Chapter 9: Monitoring, Evaluation and Impact Evaluation

As the YEO field matures, pilot programs and anecdotal data have given way to increasingly more sophisticated approaches to program measurement and learning. These advances are critical to scale, replication, policy, and government partnership initiatives. More work remains. Confusion about the purpose and practice of M&E, and the way it can contribute to learning within an organization or program, still exists. A common language for M&E is necessary to ensure that discussions are productive and that evaluations reflect a common framework of practice. Highlights from discussions at the 2011 Global Youth Economic Opportunities Conference include:

  • Remember the client. Young people are at the center of all YEO programs. M&E needs to be tailored to them.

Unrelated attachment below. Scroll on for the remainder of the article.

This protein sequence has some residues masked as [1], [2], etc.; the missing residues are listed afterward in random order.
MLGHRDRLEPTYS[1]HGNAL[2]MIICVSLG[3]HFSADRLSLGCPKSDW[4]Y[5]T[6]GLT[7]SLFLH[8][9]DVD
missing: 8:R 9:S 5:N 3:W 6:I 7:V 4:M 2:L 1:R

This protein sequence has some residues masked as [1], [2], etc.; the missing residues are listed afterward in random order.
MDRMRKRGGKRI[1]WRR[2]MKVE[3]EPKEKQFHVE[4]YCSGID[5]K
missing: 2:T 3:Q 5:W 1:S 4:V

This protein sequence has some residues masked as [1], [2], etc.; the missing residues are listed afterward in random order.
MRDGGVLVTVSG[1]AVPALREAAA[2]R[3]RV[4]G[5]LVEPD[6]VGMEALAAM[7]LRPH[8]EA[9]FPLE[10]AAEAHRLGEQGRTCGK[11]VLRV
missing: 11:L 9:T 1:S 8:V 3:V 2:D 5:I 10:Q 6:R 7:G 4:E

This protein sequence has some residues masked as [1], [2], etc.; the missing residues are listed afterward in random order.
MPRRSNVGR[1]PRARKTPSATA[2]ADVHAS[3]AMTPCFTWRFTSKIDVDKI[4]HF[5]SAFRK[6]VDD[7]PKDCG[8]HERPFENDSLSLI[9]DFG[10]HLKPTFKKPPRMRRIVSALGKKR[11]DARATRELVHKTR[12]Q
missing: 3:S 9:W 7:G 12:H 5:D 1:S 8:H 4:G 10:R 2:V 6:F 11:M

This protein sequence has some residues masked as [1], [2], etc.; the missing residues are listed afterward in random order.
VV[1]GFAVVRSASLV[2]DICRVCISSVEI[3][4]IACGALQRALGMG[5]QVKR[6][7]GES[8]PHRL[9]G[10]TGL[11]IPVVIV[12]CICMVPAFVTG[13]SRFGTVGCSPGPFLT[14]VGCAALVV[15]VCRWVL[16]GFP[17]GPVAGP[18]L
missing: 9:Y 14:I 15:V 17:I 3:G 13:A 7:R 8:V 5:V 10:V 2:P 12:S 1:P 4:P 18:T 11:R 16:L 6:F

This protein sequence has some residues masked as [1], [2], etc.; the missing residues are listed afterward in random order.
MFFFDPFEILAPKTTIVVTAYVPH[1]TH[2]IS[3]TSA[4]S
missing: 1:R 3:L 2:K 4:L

• Neither quantitative nor qualitative; use both. More organizations are successfully using mixed methods approaches for M&E.
  • Question assumptions and theories of change. Remember that stakeholders, including youth, have their own assumptions about a program. A common theory of change should be understood at the beginning of a program.
  • Impact, impact, impact. Presenters shared additional experiences with impact measurement and randomized control trials. Randomized and non-randomized techniques help organizations attribute their impact directly to their intervention–the most rigorous evaluation.
  • M&E should be customized for youth. Young people have unique developmental characteristics that should be taken into account during M&E design and implementation. Many organizations that work with adults experience challenges when they fail to customize the M&E process for youth. Staff may not have the skill set required to engage young people during M&E events.